What is Excess Inventory and How to Manage it
When sales are up, business is peachy. But when they’re down, oh man! You’re not just dealing with a drop in sales—you’re dealing with excess inventory that could turn into dead stock.
While every production-led business might have its own headaches, one they’ll always share is inventory. There is no secret recipe to inventory success: it can affect any industry and business size. But what matters most is how you control and respond to these incidents.
What is excess inventory?
This concept is not to be confused with dead stock. Excess inventory sales or “overstock” occurs when there isn’t enough demand for a particular product; therefore, it remains unsold. The reason for this hiccup can be anything from poor demand forecasting to canceled items or guestimate orders that end up being far too much. Several things can cause it, but what it really comes down to is poor data quality. When dealing with inventory, accurate data and insights can guide your decisions and prevent situations that can threaten your bottom line.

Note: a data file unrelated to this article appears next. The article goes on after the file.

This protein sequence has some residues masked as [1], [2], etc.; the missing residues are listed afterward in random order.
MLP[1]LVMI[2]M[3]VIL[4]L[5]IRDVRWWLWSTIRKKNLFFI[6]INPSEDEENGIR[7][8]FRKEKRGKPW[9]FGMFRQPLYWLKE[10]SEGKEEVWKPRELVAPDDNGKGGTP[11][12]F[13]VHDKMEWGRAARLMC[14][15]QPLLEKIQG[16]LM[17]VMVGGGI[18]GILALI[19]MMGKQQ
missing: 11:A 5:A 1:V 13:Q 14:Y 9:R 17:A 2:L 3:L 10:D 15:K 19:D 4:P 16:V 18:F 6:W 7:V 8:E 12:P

How do you identify excess inventory?
Ideally, with excess inventory solutions that can simplify data tracking and performance measuring. However, you can manually analyze your stock by using these formulas:
Sales per square foot = annual sales ÷ total square feet of store
Days inventory outstanding = (average inventory ÷ cost of goods sold) x 365
With this key information, you will be able to identify the health status of your stock.
Before an item becomes obsolete, it goes through a process. Unsold items still have the potential to convert, but dead stock will, sadly, become obsolete. Each product differs, which is why you need to split items into cycle categories before making any impulse decisions. These categories can be anything from ‘active stock’ to ‘excess stock’ and ‘dead stock.’
What are the causes of excess inventory?
There is a multitude of reasons for excess inventory, but commonly the causes are:
1. Poor and wrong demand forecasting